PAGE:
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Unitas statue unveiled at ceremony honoring Colts Hall of Fame players
Ravens Stadium got the Unitas touch yesterday, from the 13-foot statue of John Unitas to a ring of honor induction for Baltimore Colts Hall of Famers to an eloquent halftime address by the late quarterback's wife.
"He was very much looking forward to today and still was in awe of it," Sandy Unitas said after an elaborate ceremony honored her husband and seven of his former teammates. "He really didn't think he deserved it. That was just John. But he would have been very, very proud and thankful for the fans."
The statue of Unitas in a throwing pose was two years in the making. A sellout crowd of 69,173 watched on the SmartVision boards as Unitas' grandchildren unveiled the statue on the north side of the stadium. There were more cheers when the cover was pulled away from two new plaques on the team's ring of honor.
The plaques read, "Johnny Unitas & the Baltimore Colts," with the numbers of eight Baltimore Colt Hall of Famers. Five of the eight were in attendance, including tight end John Mackey, whose impromptu 50-yard "touchdown" run with a ceremonial ball brought a roar from the crowd.
Other former Colts on hand were running back/flanker Lenny Moore, wide receiver Raymond Berry, offensive tackle Jim Parker and defensive tackle Art Donovan.
Unitas' No. 19 Colts jersey was draped over an empty chair by his wife. He died of a heart attack on Sept. 11.
"I wish he was here," Sandy Unitas said after the ceremony, her voice cracking with emotion. "I so wanted this day for him, and for him to see it. I think he's looking down on us. I just wish he could've been here. He certainly worked hard enough for it."
The former Colts said they were appreciative of the unique honor of having their numbers posted in a stadium where they never played, by a team they never played for.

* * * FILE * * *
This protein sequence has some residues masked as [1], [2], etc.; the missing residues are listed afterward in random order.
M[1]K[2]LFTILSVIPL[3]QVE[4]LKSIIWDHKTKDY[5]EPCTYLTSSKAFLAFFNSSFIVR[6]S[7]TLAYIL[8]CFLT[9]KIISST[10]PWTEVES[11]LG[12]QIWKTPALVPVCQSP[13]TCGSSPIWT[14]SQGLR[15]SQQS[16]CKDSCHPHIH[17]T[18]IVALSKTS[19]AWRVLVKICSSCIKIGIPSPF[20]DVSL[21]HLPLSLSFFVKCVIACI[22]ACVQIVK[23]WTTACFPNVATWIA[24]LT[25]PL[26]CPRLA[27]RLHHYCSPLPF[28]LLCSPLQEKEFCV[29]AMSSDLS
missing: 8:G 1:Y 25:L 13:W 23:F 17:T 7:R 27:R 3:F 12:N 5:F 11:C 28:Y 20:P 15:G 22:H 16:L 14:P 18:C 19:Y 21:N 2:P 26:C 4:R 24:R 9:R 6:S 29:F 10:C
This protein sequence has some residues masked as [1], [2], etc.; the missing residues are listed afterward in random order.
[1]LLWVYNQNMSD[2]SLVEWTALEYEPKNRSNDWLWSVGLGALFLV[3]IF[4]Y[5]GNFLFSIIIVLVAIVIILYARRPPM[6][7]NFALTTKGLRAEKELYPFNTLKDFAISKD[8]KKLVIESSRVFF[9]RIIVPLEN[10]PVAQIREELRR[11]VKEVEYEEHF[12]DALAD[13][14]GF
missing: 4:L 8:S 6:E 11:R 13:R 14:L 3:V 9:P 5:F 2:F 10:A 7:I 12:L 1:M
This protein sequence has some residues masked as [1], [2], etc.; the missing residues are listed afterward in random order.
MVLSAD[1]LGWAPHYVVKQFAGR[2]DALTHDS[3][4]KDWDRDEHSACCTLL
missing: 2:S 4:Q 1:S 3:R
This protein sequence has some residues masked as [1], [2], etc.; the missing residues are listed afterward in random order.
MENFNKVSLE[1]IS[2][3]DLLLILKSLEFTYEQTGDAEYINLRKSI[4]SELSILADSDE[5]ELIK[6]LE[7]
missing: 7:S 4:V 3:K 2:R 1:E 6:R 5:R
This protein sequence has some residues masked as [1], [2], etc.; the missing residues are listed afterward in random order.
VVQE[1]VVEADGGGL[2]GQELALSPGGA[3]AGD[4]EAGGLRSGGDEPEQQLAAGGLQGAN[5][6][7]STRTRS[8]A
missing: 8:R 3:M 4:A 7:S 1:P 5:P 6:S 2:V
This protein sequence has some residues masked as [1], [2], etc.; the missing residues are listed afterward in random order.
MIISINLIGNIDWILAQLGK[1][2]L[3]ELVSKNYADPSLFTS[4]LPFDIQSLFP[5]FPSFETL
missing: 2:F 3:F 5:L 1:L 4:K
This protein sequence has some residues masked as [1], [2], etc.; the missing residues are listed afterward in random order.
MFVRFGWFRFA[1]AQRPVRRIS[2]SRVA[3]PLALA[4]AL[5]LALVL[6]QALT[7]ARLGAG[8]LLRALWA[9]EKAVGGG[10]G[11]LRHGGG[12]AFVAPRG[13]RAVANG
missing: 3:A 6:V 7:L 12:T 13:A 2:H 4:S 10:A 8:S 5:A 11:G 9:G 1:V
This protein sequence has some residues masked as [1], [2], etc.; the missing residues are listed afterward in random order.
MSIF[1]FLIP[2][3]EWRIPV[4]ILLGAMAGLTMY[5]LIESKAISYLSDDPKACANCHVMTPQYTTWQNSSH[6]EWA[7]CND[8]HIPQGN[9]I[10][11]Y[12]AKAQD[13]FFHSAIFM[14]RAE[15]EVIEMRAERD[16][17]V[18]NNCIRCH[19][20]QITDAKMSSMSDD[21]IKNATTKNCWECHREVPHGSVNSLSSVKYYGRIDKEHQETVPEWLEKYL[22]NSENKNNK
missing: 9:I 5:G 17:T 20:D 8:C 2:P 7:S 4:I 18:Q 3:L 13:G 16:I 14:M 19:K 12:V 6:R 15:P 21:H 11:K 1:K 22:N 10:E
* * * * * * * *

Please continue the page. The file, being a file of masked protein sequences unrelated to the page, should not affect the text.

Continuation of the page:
"John, yes, he deserves everything they can possibly give him," Moore said. "He certainly deserves the statue and all the accolades that go along with it. The beautiful thing is they included us in it, because they didn't have to do that. We had our days. We had our ring of honor in the old stadium. For them to do this is quite a grand gesture, and I think we appreciate that."
Moments after Mackey made an unexpected dash to the end zone upon receiving a ball from Ravens president David Modell, Moore took his and gave several jukes in the open field. Neither celebration, Moore said, was planned.
"We're not like the guys now; we don't plan activity or whatever," Moore said. "I just went on to see if I could do a couple moves without pulling a hamstring."
Berry marveled at the crowd's reaction to the old Colts.
"I think it's quite unexpected," he said. "Certainly, looking back to the years when we played here, frankly [they thought] nobody would give a flip 45 years later. That they do tells you that people have a lot of great memories and they never want to lose them."
It was left to Sandy Unitas to inject some of Unitas' dry wit into the proceedings. She said he was involved in the tribute before his death.
"He had very much input the last two years," she said. "He was very impressed that it was going to be a couple feet taller than the one in Louisville, because the birds would have more room. He thought that was great."
The Unitas statue at Ravens Stadium is the second done by local sculptor Fred Kail. The first went to Louisville, Unitas' college.
Unitas, his wife said, had a lot to say about the various elements that went into the statue.
"It meant a lot to him to have it just right," she said.
The day meant a lot to the Unitas family, too.
"The last month and a half has not been easy," Sandy Unitas said. "But I got my strength from him, because he always said if you have a job to do, you do it ... [and you don't complain]. I just kept hoping and praying to God that we could get through it in a way that would honor him the way it should."
The Ravens also have named the stadium plaza after Unitas.